Programmable Chat has been deprecated and is no longer supported. Instead, we'll be focusing on the next generation of chat: Twilio Conversations. Find out more about the EOL process here.
In a Programmable Chat application, a Channel is where all the action happens. Whether a chat is between two users or two hundred, a Channel is where messages are sent, received, and archived for later viewing by offline clients.
Programmable Chat has two objects for working with channels -
Channel Descriptors and
Channels. A Channel Descriptor is a lightweight representation of the key attributes of a public or private channel. When requesting a list of channels, you will receive Channel Descriptors that serve as a snapshot in time for each channel. These channel attributes will not update if modified remotely, so you should use the descriptors only to assist your user in discovering and joining a channel.
Channel Descriptors can be used to obtain a full channel object or view the following information:
- Channel SID
- Friendly Name
- Unique Name
- Date Created
- Created By
- Date Updated
- Channel Attributes
- Messages and Members Count
- Last Consumed Message Index (if available)
- Status (if available)
- Type (private or public)
A full Channel object allows you to join and interact with the channel. Let's dive into a few of the key techniques you'll need to employ while working with channels and messages in your application.
- Listing public channel descriptors
- Listing user channel descriptors
- Get a channel from a channel descriptor
- Create a channel
- Join a channel
- Send messages to a channel
- Get most recent messages from a channel
- Invite other users to a channel
- Accept an invitation to a channel
- Get a list of subscribed channels
- Subscribe for channel events
- Delete a channel
If your programmable chat instance has public channels that are discoverable by a user, you can fetch a list of Channel Descriptors for all public channels in the system:
gets the channel descriptor and instantiates the channel internally for you.
Before you can start sending messages, you first need a Channel that can receive messages. Here is how you create a channel.
Once you've created a channel, a user must join it to begin receiving or sending messages on that channel.
Once you're a member of a channel, you can send a message to it.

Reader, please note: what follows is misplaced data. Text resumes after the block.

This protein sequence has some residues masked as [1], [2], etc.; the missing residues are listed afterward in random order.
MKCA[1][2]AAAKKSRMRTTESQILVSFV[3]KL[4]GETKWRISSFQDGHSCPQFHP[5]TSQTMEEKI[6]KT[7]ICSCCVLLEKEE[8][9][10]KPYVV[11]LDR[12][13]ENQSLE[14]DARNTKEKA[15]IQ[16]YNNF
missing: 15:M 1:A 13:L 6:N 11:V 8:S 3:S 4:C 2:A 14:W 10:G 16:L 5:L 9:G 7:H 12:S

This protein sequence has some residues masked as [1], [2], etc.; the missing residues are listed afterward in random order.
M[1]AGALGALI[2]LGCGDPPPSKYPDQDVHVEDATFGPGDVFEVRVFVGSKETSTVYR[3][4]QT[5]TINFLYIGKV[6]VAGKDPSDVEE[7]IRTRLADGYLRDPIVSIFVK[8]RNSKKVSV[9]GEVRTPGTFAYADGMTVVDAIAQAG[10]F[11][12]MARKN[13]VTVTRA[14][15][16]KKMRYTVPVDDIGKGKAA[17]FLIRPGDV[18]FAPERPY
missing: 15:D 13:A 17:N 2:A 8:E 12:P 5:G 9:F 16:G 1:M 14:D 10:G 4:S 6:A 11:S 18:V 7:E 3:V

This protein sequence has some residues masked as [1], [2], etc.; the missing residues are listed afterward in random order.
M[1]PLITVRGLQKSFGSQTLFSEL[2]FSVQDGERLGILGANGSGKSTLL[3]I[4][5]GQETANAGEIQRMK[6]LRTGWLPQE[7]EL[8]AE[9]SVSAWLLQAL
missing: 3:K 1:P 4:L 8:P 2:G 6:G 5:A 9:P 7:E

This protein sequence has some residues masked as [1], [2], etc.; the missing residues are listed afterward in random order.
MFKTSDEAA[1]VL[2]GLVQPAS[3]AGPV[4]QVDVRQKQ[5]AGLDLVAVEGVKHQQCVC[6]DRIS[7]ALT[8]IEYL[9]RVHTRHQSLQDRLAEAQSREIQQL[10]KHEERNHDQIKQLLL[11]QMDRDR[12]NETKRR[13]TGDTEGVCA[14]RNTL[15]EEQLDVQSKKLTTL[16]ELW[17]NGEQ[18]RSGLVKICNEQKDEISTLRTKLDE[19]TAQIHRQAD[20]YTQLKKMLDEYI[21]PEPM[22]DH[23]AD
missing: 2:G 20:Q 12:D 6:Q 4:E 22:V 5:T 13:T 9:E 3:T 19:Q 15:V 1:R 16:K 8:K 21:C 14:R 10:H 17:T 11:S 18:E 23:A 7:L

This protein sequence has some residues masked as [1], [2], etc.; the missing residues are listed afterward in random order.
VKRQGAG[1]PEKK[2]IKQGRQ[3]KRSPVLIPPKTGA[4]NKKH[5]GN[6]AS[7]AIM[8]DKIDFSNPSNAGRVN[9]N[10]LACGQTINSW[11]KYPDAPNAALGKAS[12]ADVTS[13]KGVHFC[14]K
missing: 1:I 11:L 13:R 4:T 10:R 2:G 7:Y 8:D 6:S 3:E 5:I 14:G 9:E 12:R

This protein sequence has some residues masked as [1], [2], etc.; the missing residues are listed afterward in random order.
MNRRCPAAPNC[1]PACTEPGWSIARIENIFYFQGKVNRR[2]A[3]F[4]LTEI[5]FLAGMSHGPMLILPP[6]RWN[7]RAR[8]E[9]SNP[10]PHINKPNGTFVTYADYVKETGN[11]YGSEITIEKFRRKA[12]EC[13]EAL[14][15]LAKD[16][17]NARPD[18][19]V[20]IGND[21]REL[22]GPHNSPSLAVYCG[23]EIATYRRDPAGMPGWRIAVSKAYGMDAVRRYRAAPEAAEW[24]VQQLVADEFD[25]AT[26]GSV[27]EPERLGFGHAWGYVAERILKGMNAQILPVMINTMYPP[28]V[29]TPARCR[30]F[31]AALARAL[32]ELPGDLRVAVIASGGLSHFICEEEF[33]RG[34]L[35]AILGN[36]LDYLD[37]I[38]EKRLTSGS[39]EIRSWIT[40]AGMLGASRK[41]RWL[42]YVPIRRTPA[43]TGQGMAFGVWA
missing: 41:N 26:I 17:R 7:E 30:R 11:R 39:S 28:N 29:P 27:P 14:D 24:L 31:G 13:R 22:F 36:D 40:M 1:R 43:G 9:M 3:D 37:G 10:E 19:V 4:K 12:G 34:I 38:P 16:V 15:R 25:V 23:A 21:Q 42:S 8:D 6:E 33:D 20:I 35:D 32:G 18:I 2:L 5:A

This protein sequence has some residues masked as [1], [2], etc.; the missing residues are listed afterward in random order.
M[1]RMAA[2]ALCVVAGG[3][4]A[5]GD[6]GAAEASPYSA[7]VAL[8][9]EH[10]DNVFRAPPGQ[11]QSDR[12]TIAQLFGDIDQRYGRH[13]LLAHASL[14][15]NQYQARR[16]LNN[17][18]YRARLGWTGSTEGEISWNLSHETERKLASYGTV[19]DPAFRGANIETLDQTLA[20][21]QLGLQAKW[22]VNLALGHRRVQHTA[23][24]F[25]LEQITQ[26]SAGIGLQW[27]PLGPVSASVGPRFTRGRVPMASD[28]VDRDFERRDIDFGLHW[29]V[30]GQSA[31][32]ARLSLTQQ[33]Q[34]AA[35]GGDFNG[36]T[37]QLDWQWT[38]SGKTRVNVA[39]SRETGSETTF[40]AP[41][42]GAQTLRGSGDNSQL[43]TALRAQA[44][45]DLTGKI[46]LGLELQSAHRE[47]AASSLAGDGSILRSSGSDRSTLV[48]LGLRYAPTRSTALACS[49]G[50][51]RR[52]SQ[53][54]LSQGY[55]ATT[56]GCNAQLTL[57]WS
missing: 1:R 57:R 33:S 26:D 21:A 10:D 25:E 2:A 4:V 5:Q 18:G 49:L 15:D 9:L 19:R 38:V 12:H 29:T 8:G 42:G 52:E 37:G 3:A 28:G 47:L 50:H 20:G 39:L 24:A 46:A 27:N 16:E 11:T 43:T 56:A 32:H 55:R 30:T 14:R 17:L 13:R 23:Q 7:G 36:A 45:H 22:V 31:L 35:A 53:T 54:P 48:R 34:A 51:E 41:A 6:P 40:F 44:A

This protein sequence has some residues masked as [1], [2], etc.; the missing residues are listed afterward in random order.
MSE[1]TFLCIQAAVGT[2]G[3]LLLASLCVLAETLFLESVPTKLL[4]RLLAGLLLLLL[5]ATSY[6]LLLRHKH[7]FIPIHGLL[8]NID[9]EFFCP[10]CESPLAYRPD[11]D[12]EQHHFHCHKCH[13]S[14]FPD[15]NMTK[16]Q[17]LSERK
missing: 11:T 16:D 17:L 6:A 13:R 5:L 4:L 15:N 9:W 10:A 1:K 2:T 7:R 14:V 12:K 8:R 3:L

message is a bit of data that is sent first to the Twilio backend where it is stored for later access by members of the channel. The message is then pushed out in real time to all
channel members currently online. Only users subscribed to your channel will receive your messages.
Today, a message is just a string of text. Available in beta you can also send other media types, like images and binary data.
With a channel object in hand, you can fetch the most recent messages from the channel. Use this to provide history within the channel. You can choose how many messages you want to retrieve.
Note: The Message index property may increment by more than 1 between messages. These indices will be ordered by when the message was received and you should use the index property to order them in your UI.
You can also be notified of any new incoming messages with an event handler. Use this handler to update your user interface to display new messages.
Sometimes you might feel lonely in a channel. Rather than sending messages to yourself, invite a friend to come and chat! It doesn't matter if the channel is public or private - you are always able to invite another user to any channel you own.
Social acceptance is a great feeling. Accepting an invite to a channel means you too can partake in banter with other channel members.
Listing subscribed channels lets you perform actions on them as a channel member (e.g.,
display). This method only shows the channels where the current programmable chat user is a member. To list public channels that have not yet been joined, see list public channels above.
Channels are a flurry of activity. Members join and leave, messages are sent and received, and channel states change. As a member of a channel, you'll want to know the status of the channel. You may want to receive a notification when the channel is deleted or changed. Channel event listeners help you do just that.
These event listeners will notify your app when a channel's state changes. Once you receive the notification, you can perform the necessary actions in your app to react to it.
Your event listeners will also notify your app when channel members perform some action (including when they leave, join, change, or start/stop typing). Using these listeners, you can provide real-time updates to your application users.
Deleting a channel both deletes the message history and removes all members from it.
You can only delete channels that you have permissions to delete. Deleting a channel means it cannot be retrieved at a later date for any reason. Delete with caution!
Now that you know all there is to know about channels, might we suggest learning more about the REST API? With the REST API, you can execute many of these same actions from your server-side code.
Next: Media Support in Chat